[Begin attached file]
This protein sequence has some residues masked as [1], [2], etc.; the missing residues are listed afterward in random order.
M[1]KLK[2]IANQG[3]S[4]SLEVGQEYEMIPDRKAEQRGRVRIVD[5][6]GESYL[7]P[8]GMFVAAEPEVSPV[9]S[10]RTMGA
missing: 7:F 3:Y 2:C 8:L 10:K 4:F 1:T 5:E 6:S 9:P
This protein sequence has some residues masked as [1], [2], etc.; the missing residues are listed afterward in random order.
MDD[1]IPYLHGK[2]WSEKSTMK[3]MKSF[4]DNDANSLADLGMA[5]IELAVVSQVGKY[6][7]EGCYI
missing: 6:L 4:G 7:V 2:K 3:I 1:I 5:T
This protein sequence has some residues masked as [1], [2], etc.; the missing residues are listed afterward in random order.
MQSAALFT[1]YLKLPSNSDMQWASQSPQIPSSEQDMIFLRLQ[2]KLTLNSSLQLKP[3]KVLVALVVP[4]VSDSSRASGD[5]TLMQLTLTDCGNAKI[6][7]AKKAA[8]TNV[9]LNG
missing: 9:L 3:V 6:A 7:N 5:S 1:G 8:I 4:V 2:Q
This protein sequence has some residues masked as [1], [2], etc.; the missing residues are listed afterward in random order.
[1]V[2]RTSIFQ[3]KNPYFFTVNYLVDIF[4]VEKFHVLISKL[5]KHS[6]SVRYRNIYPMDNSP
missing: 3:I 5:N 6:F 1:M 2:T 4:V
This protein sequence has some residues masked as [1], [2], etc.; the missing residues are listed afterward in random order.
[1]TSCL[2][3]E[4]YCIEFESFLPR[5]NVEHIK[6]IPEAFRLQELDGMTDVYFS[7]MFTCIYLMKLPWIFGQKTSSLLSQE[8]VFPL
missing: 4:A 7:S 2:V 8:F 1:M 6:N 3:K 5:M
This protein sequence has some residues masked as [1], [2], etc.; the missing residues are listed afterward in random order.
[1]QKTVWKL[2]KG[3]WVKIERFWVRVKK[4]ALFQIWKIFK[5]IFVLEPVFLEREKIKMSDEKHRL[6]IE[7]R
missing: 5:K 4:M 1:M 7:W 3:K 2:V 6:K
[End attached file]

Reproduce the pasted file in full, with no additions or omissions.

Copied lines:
This protein sequence has some residues masked as [1], [2], etc.; the missing residues are listed afterward in random order.
M[1]KLK[2]IANQG[3]S[4]SLEVGQEYEMIPDRKAEQRGRVRIVD[5][6]GESYL[7]P[8]GMFVAAEPEVSPV[9]S[10]RTMGA
missing: 7:F 3:Y 2:C 8:L 10:K 4:F 1:T 5:E 6:S 9:P
This protein sequence has some residues masked as [1], [2], etc.; the missing residues are listed afterward in random order.
MDD[1]IPYLHGK[2]WSEKSTMK[3]MKSF[4]DNDANSLADLGMA[5]IELAVVSQVGKY[6][7]EGCYI
missing: 6:L 4:G 7:V 2:K 3:I 1:I 5:T
This protein sequence has some residues masked as [1], [2], etc.; the missing residues are listed afterward in random order.
MQSAALFT[1]YLKLPSNSDMQWASQSPQIPSSEQDMIFLRLQ[2]KLTLNSSLQLKP[3]KVLVALVVP[4]VSDSSRASGD[5]TLMQLTLTDCGNAKI[6][7]AKKAA[8]TNV[9]LNG
missing: 9:L 3:V 6:A 7:N 5:S 1:G 8:I 4:V 2:Q
This protein sequence has some residues masked as [1], [2], etc.; the missing residues are listed afterward in random order.
[1]V[2]RTSIFQ[3]KNPYFFTVNYLVDIF[4]VEKFHVLISKL[5]KHS[6]SVRYRNIYPMDNSP
missing: 3:I 5:N 6:F 1:M 2:T 4:V
This protein sequence has some residues masked as [1], [2], etc.; the missing residues are listed afterward in random order.
[1]TSCL[2][3]E[4]YCIEFESFLPR[5]NVEHIK[6]IPEAFRLQELDGMTDVYFS[7]MFTCIYLMKLPWIFGQKTSSLLSQE[8]VFPL
missing: 4:A 7:S 2:V 8:F 1:M 6:N 3:K 5:M
This protein sequence has some residues masked as [1], [2], etc.; the missing residues are listed afterward in random order.
[1]QKTVWKL[2]KG[3]WVKIERFWVRVKK[4]ALFQIWKIFK[5]IFVLEPVFLEREKIKMSDEKHRL[6]IE[7]R
missing: 5:K 4:M 1:M 7:W 3:K 2:V 6:K